«
»

Fate and Contests Under Fire

Often in adventure scenarios, the player characters will encounter threats that will harm them, but they can’t harm back. Some of these are environmental conflicts, like “escape from the erupting volcano.” Others are about overwhelming force, like “repair the anti-aircraft guns while being bombed from the skies” or “run from Cthulhu!” And still others are about trying to achieve something while being attacked, such as “complete the ritual to open the Gates of Hell before the good guys shoot me.” In Fate, this his handled in a simple fashion: blending contests and conflicts together. I call this technique contests under fire.

In general, contests under fire work by having one (or more) side work toward achieving a goal using the contest system before being taken out by one (or more) other side via the conflict system. It spirals from there, but that’s the core of the concept. This it’s why I call it a “technique,” because this isn’t a new rule for Fate, just applications of the existing rules.

Figure Out the Sides

Figure out the sides involved the situation and what their agendas (for those making conscious decisions) or natures (for those not making conscious decisions) are. I’ll use our  examples above.

Escape from the erupting volcano:

  • Fleeing people; agenda: not die
  • The volcano; nature: fiery destruction

Repair the anti-aircraft guns while being bombed from the skies:

  • The repairmen; agenda: fix the AA guns while also not dying
  • The bombing; nature: fiery destruction

Note that I could have said “the bombers” instead, but I intentionally didn’t. The frame of action isn’t switching from the bombers to the people on the ground. so I just treat the bombs directly as an inhuman threat not making conscious decisions.

Run from Cthulhu:

  • Tasty mortals; agenda: run
  • Cthulhu; nature: sow ruin

Again, I’m making Cthulhu have a nature rather than agenda, because it’s an unknowable god-thing. I could just as well say it’s agenda, but you’ll see why I don’t shortly. There might be a third group of “cultists,” depending on the situation, and they would certainly have agenda. So let’s add that:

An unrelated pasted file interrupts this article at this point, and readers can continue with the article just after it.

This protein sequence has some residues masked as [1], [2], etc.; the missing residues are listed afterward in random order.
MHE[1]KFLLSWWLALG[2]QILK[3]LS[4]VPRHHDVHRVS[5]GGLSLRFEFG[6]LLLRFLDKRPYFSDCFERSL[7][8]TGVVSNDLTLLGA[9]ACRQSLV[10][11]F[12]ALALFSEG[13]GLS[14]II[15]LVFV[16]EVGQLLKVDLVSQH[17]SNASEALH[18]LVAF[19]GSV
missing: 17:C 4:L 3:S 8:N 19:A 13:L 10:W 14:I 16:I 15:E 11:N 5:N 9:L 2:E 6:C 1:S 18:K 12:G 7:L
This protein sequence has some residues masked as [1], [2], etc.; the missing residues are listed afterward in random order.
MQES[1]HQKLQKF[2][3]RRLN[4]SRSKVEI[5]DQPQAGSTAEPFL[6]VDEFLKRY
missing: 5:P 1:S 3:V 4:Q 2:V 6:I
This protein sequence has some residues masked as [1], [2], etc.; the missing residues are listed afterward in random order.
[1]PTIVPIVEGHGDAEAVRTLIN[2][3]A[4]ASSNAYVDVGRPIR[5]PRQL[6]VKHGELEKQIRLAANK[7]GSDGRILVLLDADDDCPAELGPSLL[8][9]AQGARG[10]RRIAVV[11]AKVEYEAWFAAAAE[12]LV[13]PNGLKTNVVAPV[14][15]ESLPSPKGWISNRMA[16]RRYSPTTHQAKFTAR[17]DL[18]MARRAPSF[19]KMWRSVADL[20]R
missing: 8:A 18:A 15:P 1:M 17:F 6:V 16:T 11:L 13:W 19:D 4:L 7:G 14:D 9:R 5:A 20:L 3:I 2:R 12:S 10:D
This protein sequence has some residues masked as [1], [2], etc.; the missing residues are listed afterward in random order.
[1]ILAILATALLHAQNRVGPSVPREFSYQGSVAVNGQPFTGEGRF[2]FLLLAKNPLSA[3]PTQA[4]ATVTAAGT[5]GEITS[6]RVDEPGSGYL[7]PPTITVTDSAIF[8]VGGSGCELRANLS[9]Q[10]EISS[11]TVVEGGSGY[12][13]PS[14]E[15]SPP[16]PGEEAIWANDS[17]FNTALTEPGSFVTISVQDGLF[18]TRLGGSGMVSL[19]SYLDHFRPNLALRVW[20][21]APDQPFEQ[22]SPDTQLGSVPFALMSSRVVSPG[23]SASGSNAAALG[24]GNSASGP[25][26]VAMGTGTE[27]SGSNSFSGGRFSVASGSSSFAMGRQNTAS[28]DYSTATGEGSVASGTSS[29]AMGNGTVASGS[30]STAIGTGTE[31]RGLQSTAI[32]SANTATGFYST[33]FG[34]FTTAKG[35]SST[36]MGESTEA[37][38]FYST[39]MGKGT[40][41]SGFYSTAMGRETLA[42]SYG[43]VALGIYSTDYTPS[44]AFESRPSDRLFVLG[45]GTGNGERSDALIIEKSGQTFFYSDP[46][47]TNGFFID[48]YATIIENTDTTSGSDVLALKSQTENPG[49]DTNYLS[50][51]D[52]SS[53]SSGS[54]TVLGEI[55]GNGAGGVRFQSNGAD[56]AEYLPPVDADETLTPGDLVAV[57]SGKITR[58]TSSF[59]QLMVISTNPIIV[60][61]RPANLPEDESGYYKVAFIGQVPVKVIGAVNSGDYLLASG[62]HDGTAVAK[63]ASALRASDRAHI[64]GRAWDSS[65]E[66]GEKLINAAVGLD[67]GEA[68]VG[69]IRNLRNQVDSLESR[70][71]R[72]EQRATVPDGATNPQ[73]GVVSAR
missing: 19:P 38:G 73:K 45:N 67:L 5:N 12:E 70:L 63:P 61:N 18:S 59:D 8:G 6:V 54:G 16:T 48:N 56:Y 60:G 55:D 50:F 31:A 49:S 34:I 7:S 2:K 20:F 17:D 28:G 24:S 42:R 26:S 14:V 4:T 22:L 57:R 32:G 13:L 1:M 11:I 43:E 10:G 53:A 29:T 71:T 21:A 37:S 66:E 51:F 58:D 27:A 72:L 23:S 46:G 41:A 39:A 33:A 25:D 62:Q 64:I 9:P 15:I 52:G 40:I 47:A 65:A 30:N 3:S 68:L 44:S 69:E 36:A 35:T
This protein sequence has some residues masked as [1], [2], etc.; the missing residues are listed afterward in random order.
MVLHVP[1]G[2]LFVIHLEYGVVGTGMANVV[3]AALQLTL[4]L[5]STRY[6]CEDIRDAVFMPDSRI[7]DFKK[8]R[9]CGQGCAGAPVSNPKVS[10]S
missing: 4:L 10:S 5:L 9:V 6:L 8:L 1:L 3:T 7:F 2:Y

• Cultists; agenda: show devotion to their god

Complete the ritual to open the Gates of Hell before the good guys shoot me:

  • Necromancer; agenda: open portal
  • Cultists; agenda: protect necromancer
  • Heroes; agenda: stop necromancer

Stat Up the Sides

Anyone with an agenda is some form of character, and should be stated up as you would a character appropriate to the game and to that character’s scale (nameless, supporting, and main NPCs).

Those elements with a nature are much simpler to stat up: give them some overall meta-skills (skill modes or approaches) relating to the challenge. And don’t bother with stress or consequences, because they can’t be attacked. To start, look at the average of the skills that the contest side will roll to defend against the assaults from the conflict side. If the contest is going to be short, increase the skills by 2 or more; if it’s going to be drawn out (especially with side-elements), you might decrease it by 2.

As for meta-skills, here’s what I’d do for the actors above:

  • Volcano: Burn and Smother All In My Path
  • Bombing: Rain Down Fire
  • Cthulhu: Devour Humans and Bring Forth Ruin

These conflict actors don’t require more than one meta-skill, but you could easily create a situation where more are needed. Also, you could tweak this to include weapon ratings, stunts, or other funky business, just like fractaling anything else.

Determine the Contests and the Conflicts

The conflicts part is easy: Decide which sides are mainly inflicting stress and consequences on another. That defines what their actions are. We’ll call the people on this side conflict actors, even those who aren’t characters per se.

The contests part is slightly more detailed: Decide what the contest is, how to achieve it, and how many victories it requires (just as you would with any other contest). We’ll call these people contest actors. The trick is balancing the number of victories needed. First, we’ll assume that a +0 on a roll is enough to get a victory.